INDIANAPOLIS – An online database wants to use the power of community to solve cold cases of murdered or missing people.
It’s called Uncovered, and that’s exactly what their mission is — uncovering the facts.
People around our state, the country, even the world, can help solve these cold cases. For Indiana, there are more than 600 cases listed on their website.
Right now, there’s close to 40,000 cases in the Uncovered database. It’s essentially a one-stop-shop for information, resources, and a space to connect and contribute facts. There are photos, stories, maps, data, and links to news articles.
Uncovered was launched in 2019, because the founders believed it takes more than just the government and non-profits. Jim Brown, the CEO and co-founder is from Indiana. The head of case research, Rachael Rosselet, went to school here.
Both agree it also takes the communities help to shine light on these cases.
“It does take the community to do this,” said Brown, “Law enforcement can’t do it all on their own. Whether we talk about the restraints from budget, knowledge, or training, or just the sheer amount of cases that they have. They can’t do it all, right?”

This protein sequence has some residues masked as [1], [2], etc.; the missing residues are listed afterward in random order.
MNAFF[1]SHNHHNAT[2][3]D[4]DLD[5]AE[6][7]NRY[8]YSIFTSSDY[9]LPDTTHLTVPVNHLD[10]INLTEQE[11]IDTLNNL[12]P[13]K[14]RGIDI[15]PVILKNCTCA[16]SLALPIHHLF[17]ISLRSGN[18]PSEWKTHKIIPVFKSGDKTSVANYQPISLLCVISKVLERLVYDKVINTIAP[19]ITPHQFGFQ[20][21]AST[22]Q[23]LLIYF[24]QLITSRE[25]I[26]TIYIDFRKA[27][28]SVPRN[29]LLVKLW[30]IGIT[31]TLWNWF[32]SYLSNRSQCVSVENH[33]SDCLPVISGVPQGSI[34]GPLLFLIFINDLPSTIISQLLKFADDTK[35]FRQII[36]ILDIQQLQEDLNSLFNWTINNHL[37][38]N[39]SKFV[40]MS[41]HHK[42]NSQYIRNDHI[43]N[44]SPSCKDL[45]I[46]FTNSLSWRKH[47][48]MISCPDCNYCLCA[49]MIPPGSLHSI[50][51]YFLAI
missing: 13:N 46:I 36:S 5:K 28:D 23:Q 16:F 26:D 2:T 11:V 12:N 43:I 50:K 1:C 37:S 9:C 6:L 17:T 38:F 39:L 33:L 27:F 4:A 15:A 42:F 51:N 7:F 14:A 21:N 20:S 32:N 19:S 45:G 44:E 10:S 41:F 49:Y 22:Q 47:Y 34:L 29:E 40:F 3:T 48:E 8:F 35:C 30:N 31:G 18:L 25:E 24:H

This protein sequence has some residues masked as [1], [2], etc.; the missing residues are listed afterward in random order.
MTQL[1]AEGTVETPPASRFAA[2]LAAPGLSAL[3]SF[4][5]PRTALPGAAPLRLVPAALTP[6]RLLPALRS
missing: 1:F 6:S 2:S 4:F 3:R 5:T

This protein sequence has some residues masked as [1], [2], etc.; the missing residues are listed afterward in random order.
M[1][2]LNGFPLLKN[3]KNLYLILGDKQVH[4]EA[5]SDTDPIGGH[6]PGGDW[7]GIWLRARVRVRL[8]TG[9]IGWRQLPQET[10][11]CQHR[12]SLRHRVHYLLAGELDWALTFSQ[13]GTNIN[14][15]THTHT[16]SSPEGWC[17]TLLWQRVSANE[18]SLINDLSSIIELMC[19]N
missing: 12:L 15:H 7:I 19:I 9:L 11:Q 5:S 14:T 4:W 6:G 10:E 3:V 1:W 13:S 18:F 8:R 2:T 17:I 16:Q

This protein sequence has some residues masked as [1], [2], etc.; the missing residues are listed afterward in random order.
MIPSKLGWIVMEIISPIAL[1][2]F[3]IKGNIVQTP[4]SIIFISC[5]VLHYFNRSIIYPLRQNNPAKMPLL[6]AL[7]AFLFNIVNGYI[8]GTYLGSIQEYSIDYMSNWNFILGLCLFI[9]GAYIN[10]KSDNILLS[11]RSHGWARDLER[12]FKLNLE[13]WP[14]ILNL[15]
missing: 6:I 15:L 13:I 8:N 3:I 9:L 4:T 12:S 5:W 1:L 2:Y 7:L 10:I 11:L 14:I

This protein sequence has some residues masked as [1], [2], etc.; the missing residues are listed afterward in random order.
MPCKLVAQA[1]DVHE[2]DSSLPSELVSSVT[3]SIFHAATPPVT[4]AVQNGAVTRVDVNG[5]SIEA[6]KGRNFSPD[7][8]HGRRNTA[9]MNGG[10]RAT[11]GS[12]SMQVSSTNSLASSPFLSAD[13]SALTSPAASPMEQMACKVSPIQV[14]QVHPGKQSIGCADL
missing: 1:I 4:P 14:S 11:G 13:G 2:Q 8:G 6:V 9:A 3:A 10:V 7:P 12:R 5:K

Rosselet added, “We actually love to hear from families. We get emails every day from them and they do just want some movement on their case. A lot of the times, we just find they just want to be heard.”
The hope is Uncovered will partner with state agencies to not only to bring attention to these cases, but once important information is received pass it along to police.
“They can come there. They can control the narrative of their loved ones, so often we see that if someone goes missing or murdered. Sometimes, it’s the solacious details that come out, but in our space they can begin to tell their loved ones’ story in the narrative or in the fashion they want to,” said Rosselet.
Rosselet was able to connect with the Attorney General in Ohio to gather information on almost 4,000 cases that could be put on Uncovered.
We asked Brown and Rosselet where their passion for true crime and solving these cases comes from.
Brown said that Uncovered is him making good on a promise to his best friend growing up who died in 2007. For Rosselet, she always watched documentaries and listened to podcasts, as she learned more about wrongful convictions – she became more passionate about criminal justice reform, and she went back to school for it.
To join in the conversations and help solve these cases, click here to visit the Uncovered website.
“That’s how we are going to solve these cases and again 200,000 have gone cold since 1980. We need everybody’s help,” said Brown.